Whitehall 'Nudge unit' to be part privatised
A government unit aimed at "nudging" people into making better life choices is to become a profit-making business.
The Behavioural Insights Team - known as the "nudge unit" - will join with a commercial partner and become the first policy unit to be spun out of Whitehall.
It finds ways of "nudging" people to make better choices themselves, rather than through state intervention.
A competition will be held to find a business partner for the unit.
The team, established after the 2010 election, applies insights from academic research in behavioural economics and psychology to public policy and services.
In addition to working with government departments, it has worked with local authorities, charities, non-governmental organisations, private sector partners and foreign government to develop proposals and test them in government policy.'Growth area'
The original nudge theory suggests that bad choices and laziness are part of what makes people human. It suggests making the right choices easier for people, rather than relying on people to act in their self interest.
Examples of putting this into practice is getting school canteens to put healthy food at the front to "nudge kids towards good diets", or messages on wine labels saying "the average British drinker drinks one glass of wine a night", to encourage responsible drinking.
The new structure will see the nudge unit part-owned by the government, with a partner putting in new investment and the employees owning the rest. The competition for the partnership will be announced on Wednesday.
It could become the first of "dozens" of elements of Whitehall to be spun out, as Cabinet Office Minister Francis Maude plans to shake-up the Civil Service.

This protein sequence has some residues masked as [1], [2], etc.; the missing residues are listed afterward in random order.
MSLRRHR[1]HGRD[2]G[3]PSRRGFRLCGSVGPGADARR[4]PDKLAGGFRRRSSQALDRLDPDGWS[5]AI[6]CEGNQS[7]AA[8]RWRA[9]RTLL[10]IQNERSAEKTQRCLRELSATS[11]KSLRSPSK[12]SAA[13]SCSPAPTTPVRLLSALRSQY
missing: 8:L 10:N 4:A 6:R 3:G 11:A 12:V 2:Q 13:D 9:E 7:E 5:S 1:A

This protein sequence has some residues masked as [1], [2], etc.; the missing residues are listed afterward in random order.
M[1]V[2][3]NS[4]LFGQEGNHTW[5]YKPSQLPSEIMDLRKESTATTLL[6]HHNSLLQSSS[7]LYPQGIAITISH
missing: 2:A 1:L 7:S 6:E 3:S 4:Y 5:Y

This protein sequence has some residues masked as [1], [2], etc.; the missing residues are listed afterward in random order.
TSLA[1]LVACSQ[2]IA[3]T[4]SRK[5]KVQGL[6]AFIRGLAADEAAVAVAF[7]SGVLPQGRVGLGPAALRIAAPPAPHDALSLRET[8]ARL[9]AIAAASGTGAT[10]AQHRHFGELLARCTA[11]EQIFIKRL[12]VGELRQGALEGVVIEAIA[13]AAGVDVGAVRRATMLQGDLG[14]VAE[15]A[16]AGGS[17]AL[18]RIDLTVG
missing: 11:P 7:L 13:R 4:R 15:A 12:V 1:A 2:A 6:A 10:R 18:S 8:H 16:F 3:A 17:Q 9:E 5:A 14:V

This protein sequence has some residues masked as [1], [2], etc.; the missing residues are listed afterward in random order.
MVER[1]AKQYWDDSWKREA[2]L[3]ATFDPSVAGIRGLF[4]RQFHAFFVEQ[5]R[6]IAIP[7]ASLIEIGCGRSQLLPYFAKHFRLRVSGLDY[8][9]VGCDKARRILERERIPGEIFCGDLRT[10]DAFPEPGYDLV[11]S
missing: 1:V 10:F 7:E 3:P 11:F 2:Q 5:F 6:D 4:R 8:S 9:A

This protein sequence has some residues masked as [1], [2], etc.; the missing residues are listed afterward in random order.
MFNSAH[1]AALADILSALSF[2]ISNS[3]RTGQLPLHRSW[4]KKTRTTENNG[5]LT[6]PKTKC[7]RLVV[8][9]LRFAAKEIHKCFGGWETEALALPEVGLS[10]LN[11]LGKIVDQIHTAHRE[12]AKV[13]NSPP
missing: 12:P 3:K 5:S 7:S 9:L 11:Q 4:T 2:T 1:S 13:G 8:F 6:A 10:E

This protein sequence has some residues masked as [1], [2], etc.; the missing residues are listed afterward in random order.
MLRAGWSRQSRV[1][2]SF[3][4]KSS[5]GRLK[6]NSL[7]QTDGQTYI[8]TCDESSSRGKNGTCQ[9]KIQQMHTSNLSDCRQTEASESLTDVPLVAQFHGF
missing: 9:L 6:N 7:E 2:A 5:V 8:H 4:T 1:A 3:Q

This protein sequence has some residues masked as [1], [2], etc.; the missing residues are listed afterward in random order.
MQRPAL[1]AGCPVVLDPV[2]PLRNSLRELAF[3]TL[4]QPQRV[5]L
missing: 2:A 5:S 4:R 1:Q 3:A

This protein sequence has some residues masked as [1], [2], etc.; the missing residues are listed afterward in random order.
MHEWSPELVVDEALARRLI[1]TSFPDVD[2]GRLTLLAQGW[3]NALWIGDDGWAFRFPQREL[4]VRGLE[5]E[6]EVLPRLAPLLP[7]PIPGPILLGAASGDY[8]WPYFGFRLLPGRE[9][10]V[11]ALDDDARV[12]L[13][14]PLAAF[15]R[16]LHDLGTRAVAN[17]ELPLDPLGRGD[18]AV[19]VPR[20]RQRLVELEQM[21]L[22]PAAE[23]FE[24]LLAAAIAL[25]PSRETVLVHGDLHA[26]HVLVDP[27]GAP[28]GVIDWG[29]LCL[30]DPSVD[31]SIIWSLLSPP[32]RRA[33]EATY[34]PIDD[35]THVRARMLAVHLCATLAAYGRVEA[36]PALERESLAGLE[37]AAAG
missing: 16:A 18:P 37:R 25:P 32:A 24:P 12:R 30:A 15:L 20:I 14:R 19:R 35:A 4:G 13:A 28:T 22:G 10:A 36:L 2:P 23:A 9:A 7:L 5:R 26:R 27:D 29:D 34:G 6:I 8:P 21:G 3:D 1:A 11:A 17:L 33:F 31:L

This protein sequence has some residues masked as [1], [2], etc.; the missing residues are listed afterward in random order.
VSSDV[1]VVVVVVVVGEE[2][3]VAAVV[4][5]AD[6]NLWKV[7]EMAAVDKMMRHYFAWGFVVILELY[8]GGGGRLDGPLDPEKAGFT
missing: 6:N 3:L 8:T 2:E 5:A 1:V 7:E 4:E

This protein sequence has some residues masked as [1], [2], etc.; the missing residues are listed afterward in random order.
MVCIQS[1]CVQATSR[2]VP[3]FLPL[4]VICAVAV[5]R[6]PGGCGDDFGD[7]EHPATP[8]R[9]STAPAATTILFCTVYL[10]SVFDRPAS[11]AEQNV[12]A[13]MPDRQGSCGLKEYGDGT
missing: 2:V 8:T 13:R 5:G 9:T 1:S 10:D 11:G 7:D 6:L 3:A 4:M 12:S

A spokesman for Mr Maude said: "We are in a global race for the jobs and opportunities of the future. To get Britain back on the rise we must find innovative ways to deliver better services more efficiently.
"It's great news that the world-renowned 'nudge' unit is spinning out from central government. As a mutual they will combine the benefits of private sector experience and investment with the innovation and commitment from staff leadership.
"This accelerates our drive to make public assets pay their way. We hope to support dozens more new spin outs over the next few years. This is a whole new growth area and Britain is leading the way."
The Public and Commercial Services union said that a recent opinion poll suggested "only 16% of civil servants were even 'interested in exploring the idea' of becoming a mutual" and that "lack of appetite" was reflected in the selection of the small 'nudge' team based in the Cabinet Office.
But the move was welcomed by the CBI business organisation, which said it would generate "savings and potential new revenue for the government" and similar "partnership models" should be spread to "many other functions across central and local government".